BC: It is interesting talking to bands who are making, at least what I think, the most captivating music now seem to have that common thread of a deep respect for what was going on in the 70s and 80s, when it was really cutting edge and exciting to be making this heavy and progressive kind of music but that had to do it in a more stripped down and less technological and frilly approach, just like you are describing.

AE: Yeah, yeah, I guess like I’m describing two things really as I can get down to, say, a Toto album as much as I can get down with… like… I can appreciate, say, the yacht rock of the 80s, or something like the Beatles where the songwriting is, to me, just absolutely mystifying. I can’t imagine how those songs were written, in an admiring sort of way.

BC: It’s common to hear musicians speak of working on the road being something that can be a very punishing and difficult way of life, in contrast to what is perhaps romanticised about it. What are some of the things about touring that you enjoy or that are difficult for you?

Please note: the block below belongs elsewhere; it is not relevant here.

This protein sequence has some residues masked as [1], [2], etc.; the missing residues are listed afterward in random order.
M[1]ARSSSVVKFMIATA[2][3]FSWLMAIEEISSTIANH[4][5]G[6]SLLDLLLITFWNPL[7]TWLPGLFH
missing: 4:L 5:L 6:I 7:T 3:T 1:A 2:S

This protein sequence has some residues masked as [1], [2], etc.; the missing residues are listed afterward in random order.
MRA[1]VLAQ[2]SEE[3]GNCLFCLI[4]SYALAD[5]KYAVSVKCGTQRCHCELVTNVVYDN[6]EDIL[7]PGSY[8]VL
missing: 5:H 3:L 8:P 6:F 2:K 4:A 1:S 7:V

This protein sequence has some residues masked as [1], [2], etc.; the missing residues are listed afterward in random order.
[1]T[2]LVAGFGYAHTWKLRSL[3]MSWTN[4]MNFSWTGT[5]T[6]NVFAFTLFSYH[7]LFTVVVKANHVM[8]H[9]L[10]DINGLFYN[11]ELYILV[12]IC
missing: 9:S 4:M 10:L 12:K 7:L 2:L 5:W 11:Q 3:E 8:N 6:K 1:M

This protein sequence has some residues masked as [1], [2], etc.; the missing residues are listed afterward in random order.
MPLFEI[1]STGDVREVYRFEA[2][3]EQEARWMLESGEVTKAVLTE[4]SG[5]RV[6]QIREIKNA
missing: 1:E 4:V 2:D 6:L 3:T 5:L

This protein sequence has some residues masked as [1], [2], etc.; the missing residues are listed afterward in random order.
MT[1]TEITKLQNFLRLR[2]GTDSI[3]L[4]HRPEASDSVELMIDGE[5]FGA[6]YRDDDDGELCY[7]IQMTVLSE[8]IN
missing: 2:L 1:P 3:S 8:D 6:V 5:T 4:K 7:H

AE: You know, I really love it. Touring gives you a sense of purpose. The playing of the shows, seeing old friends, meeting new people, especially when you’re touring with a band that you’ve never played with before and you develop really tight bonds… even if you’re not good friends at the beginning, or if it’s a band you might not really like musically, at the end you can end up becoming really good friends. That’s been my experience, at least. There is what I guess you could call a kind of terminal exhaustion. It is hard to describe just how tiring it is, which is always a big deal. Even if you’re sleeping in hotels, there’s a lot of driving, there’s a lot of sitting, there’s a lot of waiting. But I really have nothing to complain about. I don’t think I have to dig for something that I hate about touring. I mean you miss your home, you miss your friends, but it never feels like a sacrifice to me. A lack of sleep, definitely (laughs). That’s brutal. And it’s tough, because you want every night to be a blast, to be a party. You’re out for two weeks, or two months, and in a different city every night. You run into different folks and they haven’t seen you in over a year. So everybody is ready to party and buy you shots and beer. So you want to keep up, but if you try and do that for about a week straight it will just ruin you [laughs]. You just can’t. You start to hate yourself, start to hate each other. You have to pace yourself or at least make it look like you’re partying! It’s taxing, but what else am I going to do? I love it.